NEW YORK (TheStreet) -- The hacking of adultery Web site Ashley Madison might have caused significant embarrassment for its customers, but it won't necessarily be a boon for divorce lawyers.
Nancy Chemtob, a founding partner and matrimonial lawyer at Chemtob, Moss & Forman, said even if a spouse found out their significant other is a member of Ashley Madison, it's not grounds for an immediate divorce.
"Under New York state law there is no reason that adultery would give you any more money, or any less money," said Chemtob. "Seeing somebody's spouse on the website, you wouldn't even have proof of adultery."
Chemtob said the Internet age presents more potential for matrimonial conflicts and misunderstandings.
"Not only are people catching a cheater, but there are a lot of implications as to seeing somebody reach out to their old prom date, a lot of accusations that aren't true, a lot of 'love ya, see ya later' to somebody that they just know from work," Chemtob said. "So it's giving everybody a lot of insecurity."
Chemtob added she has clients come into her office with printouts from various dating websites, including Ashley Madison.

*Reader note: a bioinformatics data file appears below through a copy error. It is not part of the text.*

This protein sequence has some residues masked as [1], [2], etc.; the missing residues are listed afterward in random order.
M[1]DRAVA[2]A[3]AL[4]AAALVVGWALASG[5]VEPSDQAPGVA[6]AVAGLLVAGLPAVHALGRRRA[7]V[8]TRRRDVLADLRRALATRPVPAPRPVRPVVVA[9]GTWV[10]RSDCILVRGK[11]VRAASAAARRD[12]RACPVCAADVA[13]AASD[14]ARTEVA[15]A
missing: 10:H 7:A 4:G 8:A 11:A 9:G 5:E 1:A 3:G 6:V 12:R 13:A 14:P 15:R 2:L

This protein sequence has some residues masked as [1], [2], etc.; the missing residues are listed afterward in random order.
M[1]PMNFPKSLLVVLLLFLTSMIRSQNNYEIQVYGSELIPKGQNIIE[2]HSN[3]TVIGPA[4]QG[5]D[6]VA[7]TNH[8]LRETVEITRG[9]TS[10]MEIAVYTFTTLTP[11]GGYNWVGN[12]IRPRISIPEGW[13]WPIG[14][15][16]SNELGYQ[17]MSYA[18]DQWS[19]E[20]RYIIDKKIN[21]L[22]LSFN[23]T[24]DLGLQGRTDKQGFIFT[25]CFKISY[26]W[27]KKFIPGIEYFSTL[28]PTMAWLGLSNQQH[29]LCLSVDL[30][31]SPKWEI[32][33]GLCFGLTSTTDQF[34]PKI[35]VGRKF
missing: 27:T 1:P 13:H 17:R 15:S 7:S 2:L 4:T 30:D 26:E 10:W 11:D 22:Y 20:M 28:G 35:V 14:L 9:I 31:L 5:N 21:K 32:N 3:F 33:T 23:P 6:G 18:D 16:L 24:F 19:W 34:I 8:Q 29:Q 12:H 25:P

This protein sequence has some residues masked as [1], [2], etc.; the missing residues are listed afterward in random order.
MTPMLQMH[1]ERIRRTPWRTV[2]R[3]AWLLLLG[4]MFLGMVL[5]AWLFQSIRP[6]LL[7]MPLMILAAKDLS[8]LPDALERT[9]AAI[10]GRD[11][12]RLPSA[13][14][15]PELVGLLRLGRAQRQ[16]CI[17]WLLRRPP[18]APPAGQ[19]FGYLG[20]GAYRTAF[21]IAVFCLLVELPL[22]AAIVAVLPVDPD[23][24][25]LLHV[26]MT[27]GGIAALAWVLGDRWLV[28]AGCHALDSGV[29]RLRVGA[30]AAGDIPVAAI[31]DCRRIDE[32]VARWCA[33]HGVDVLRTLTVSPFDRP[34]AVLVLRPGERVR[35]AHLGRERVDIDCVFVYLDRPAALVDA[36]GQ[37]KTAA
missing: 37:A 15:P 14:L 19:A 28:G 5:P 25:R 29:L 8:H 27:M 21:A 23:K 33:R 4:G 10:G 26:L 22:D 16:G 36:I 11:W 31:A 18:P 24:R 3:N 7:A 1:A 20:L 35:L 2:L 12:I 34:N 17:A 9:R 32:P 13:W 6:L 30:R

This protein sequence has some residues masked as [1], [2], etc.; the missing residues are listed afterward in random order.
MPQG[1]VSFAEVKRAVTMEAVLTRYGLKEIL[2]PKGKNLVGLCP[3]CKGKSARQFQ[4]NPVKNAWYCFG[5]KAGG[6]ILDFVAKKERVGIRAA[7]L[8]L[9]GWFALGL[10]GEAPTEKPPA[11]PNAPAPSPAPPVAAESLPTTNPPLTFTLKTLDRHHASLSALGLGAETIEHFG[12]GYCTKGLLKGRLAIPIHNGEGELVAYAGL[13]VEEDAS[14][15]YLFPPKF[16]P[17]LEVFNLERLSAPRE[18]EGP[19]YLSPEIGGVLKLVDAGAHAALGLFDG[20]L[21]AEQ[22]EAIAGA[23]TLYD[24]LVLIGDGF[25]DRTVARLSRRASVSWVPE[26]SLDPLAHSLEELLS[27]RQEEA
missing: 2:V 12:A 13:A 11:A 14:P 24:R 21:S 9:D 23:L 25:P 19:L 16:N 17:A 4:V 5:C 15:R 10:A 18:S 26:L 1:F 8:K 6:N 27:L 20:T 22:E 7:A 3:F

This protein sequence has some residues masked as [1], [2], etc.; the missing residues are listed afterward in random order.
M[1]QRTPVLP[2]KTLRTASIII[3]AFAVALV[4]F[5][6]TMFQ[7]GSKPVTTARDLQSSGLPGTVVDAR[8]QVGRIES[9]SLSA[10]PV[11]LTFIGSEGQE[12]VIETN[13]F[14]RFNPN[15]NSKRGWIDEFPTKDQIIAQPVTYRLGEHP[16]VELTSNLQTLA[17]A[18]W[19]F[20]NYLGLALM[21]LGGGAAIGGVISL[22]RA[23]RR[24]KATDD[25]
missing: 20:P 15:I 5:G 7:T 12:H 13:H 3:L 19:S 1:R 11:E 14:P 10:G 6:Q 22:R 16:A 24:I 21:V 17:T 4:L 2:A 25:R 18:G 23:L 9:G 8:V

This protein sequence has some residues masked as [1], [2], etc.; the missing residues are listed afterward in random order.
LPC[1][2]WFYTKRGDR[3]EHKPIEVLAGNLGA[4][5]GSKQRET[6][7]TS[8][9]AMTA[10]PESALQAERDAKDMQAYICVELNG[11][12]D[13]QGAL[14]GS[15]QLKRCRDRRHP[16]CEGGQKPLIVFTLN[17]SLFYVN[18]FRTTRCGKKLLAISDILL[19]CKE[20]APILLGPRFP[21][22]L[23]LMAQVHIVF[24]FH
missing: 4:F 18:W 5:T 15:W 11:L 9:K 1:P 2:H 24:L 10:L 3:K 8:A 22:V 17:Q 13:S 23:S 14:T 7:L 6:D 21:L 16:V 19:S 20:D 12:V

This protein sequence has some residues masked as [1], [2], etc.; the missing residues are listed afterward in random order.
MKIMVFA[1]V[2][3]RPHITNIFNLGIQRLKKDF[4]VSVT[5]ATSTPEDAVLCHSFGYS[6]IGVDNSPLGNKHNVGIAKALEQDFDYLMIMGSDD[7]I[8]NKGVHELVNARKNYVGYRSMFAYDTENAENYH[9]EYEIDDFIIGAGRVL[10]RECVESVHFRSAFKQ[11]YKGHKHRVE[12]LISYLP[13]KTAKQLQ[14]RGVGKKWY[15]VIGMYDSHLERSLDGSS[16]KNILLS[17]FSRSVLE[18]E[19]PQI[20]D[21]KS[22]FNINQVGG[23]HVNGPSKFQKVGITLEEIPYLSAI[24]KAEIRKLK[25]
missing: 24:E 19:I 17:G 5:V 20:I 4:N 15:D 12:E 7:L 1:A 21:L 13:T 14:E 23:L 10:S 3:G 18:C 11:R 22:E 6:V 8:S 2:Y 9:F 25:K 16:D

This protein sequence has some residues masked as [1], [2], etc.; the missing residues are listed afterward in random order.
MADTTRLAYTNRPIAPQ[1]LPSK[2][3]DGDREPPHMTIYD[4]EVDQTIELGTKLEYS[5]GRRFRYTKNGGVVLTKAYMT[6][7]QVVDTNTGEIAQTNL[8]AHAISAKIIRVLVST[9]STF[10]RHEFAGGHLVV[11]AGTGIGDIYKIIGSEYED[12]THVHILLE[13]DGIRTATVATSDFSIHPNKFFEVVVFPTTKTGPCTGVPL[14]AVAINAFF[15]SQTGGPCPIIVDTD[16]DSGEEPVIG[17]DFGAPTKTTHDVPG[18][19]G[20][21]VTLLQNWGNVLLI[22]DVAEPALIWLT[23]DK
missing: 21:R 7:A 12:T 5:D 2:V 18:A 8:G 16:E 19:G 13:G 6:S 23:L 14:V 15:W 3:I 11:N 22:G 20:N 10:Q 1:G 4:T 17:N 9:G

"They'll say, 'I believe my spouse is cheating, what can I do,'" Chemtob said, adding that many clients are irate and say they want all the marital assets in a divorce. "That's when we have to explain that the law is that cheating in itself is not a reason to get everything."
Following the hacking incident, Ashley Madison said it was investigating the cyberattack and apologized for the "unprovoked and criminal intrusion into our customers' information." The firm added, "the current business world has proven to be one in which no company's online assets are safe from cyber-vandalism."
Ashley Madison's website claims to have 37.6 million anonymous members. The website's homepage says: "Life is short. Have an affair."